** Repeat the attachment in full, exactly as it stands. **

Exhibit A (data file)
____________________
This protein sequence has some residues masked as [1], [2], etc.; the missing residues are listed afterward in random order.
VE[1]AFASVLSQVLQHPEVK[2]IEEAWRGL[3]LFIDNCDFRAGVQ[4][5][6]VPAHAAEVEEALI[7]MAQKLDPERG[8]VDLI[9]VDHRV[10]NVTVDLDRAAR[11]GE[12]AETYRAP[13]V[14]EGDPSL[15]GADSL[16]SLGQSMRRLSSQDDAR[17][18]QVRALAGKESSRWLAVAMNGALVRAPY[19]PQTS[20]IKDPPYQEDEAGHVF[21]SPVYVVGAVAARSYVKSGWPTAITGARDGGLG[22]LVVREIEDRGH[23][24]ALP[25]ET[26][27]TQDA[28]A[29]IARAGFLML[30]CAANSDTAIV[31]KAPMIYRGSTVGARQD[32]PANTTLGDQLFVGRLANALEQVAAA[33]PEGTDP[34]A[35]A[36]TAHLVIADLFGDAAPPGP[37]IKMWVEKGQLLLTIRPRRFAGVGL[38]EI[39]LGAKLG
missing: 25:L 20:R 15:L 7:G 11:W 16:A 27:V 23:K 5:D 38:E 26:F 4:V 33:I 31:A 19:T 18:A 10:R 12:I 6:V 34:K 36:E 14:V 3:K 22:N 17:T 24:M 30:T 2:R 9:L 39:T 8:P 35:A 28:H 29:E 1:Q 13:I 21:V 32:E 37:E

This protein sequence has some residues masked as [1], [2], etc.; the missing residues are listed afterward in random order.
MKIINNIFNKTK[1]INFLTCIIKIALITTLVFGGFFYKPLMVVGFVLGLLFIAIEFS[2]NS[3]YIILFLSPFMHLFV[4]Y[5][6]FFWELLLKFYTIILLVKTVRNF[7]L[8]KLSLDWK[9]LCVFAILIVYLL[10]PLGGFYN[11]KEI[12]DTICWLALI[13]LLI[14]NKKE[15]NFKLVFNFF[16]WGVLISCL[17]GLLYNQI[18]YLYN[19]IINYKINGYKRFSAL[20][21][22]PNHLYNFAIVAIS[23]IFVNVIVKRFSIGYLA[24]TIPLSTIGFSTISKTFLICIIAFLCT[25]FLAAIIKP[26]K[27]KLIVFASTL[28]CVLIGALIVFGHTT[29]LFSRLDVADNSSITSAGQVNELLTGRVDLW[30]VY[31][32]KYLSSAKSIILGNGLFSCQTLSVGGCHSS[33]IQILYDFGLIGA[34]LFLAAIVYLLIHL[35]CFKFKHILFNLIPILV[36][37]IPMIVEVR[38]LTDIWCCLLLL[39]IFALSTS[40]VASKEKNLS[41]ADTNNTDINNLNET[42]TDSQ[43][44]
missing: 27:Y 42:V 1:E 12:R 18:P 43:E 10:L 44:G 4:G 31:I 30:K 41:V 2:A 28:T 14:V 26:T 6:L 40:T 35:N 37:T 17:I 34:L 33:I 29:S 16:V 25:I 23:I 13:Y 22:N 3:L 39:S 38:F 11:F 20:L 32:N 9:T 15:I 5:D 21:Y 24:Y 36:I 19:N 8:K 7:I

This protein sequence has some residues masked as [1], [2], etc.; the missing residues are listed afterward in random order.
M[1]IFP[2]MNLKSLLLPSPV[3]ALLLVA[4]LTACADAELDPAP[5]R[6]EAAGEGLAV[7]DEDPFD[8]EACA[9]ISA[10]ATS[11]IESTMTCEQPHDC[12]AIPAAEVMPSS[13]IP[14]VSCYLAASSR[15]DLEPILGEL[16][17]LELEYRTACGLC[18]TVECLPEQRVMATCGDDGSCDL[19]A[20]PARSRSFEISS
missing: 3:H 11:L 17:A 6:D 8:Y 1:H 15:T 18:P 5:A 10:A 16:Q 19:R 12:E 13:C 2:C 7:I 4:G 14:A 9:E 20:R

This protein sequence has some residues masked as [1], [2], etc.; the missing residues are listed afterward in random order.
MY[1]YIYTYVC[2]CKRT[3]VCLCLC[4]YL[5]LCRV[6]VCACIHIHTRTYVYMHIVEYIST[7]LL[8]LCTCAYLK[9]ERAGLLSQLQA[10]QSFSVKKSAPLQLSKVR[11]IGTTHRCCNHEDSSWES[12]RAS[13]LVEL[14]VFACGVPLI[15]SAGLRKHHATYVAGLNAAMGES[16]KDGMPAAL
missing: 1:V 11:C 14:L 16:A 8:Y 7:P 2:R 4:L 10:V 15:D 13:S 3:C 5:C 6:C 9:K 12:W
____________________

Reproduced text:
This protein sequence has some residues masked as [1], [2], etc.; the missing residues are listed afterward in random order.
VE[1]AFASVLSQVLQHPEVK[2]IEEAWRGL[3]LFIDNCDFRAGVQ[4][5][6]VPAHAAEVEEALI[7]MAQKLDPERG[8]VDLI[9]VDHRV[10]NVTVDLDRAAR[11]GE[12]AETYRAP[13]V[14]EGDPSL[15]GADSL[16]SLGQSMRRLSSQDDAR[17][18]QVRALAGKESSRWLAVAMNGALVRAPY[19]PQTS[20]IKDPPYQEDEAGHVF[21]SPVYVVGAVAARSYVKSGWPTAITGARDGGLG[22]LVVREIEDRGH[23][24]ALP[25]ET[26][27]TQDA[28]A[29]IARAGFLML[30]CAANSDTAIV[31]KAPMIYRGSTVGARQD[32]PANTTLGDQLFVGRLANALEQVAAA[33]PEGTDP[34]A[35]A[36]TAHLVIADLFGDAAPPGP[37]IKMWVEKGQLLLTIRPRRFAGVGL[38]EI[39]LGAKLG
missing: 25:L 20:R 15:L 7:G 11:W 16:A 27:V 23:K 5:D 38:E 26:F 4:V 33:I 31:A 19:T 18:A 10:R 12:I 6:V 34:K 36:E 14:V 3:K 22:N 17:T 24:M 30:T 2:R 9:L 39:T 8:P 35:A 28:H 29:E 1:Q 13:I 21:V 32:E 37:E

This protein sequence has some residues masked as [1], [2], etc.; the missing residues are listed afterward in random order.
MKIINNIFNKTK[1]INFLTCIIKIALITTLVFGGFFYKPLMVVGFVLGLLFIAIEFS[2]NS[3]YIILFLSPFMHLFV[4]Y[5][6]FFWELLLKFYTIILLVKTVRNF[7]L[8]KLSLDWK[9]LCVFAILIVYLL[10]PLGGFYN[11]KEI[12]DTICWLALI[13]LLI[14]NKKE[15]NFKLVFNFF[16]WGVLISCL[17]GLLYNQI[18]YLYN[19]IINYKINGYKRFSAL[20][21][22]PNHLYNFAIVAIS[23]IFVNVIVKRFSIGYLA[24]TIPLSTIGFSTISKTFLICIIAFLCT[25]FLAAIIKP[26]K[27]KLIVFASTL[28]CVLIGALIVFGHTT[29]LFSRLDVADNSSITSAGQVNELLTGRVDLW[30]VY[31][32]KYLSSAKSIILGNGLFSCQTLSVGGCHSS[33]IQILYDFGLIGA[34]LFLAAIVYLLIHL[35]CFKFKHILFNLIPILV[36][37]IPMIVEVR[38]LTDIWCCLLLL[39]IFALSTS[40]VASKEKNLS[41]ADTNNTDINNLNET[42]TDSQ[43][44]
missing: 27:Y 42:V 1:E 12:R 18:P 43:E 10:L 44:G 4:G 31:I 30:K 41:V 2:A 28:T 14:V 26:T 6:L 40:T 35:N 37:T 17:I 34:L 33:I 29:S 16:V 25:I 23:I 13:Y 22:N 3:L 39:S 38:F 11:F 20:L 32:N 9:T 15:I 5:D 21:Y 24:Y 36:I 19:N 8:K 7:I

This protein sequence has some residues masked as [1], [2], etc.; the missing residues are listed afterward in random order.
M[1]IFP[2]MNLKSLLLPSPV[3]ALLLVA[4]LTACADAELDPAP[5]R[6]EAAGEGLAV[7]DEDPFD[8]EACA[9]ISA[10]ATS[11]IESTMTCEQPHDC[12]AIPAAEVMPSS[13]IP[14]VSCYLAASSR[15]DLEPILGEL[16][17]LELEYRTACGLC[18]TVECLPEQRVMATCGDDGSCDL[19]A[20]PARSRSFEISS
missing: 3:H 11:L 17:A 6:D 8:Y 1:H 15:T 18:P 5:A 10:A 16:Q 19:R 12:E 13:C 2:C 7:I 4:G 14:A 9:E 20:R

This protein sequence has some residues masked as [1], [2], etc.; the missing residues are listed afterward in random order.
MY[1]YIYTYVC[2]CKRT[3]VCLCLC[4]YL[5]LCRV[6]VCACIHIHTRTYVYMHIVEYIST[7]LL[8]LCTCAYLK[9]ERAGLLSQLQA[10]QSFSVKKSAPLQLSKVR[11]IGTTHRCCNHEDSSWES[12]RAS[13]LVEL[14]VFACGVPLI[15]SAGLRKHHATYVAGLNAAMGES[16]KDGMPAAL
missing: 1:V 11:C 14:L 16:A 8:Y 7:P 2:R 4:L 10:V 15:D 13:S 3:C 5:C 6:C 9:K 12:W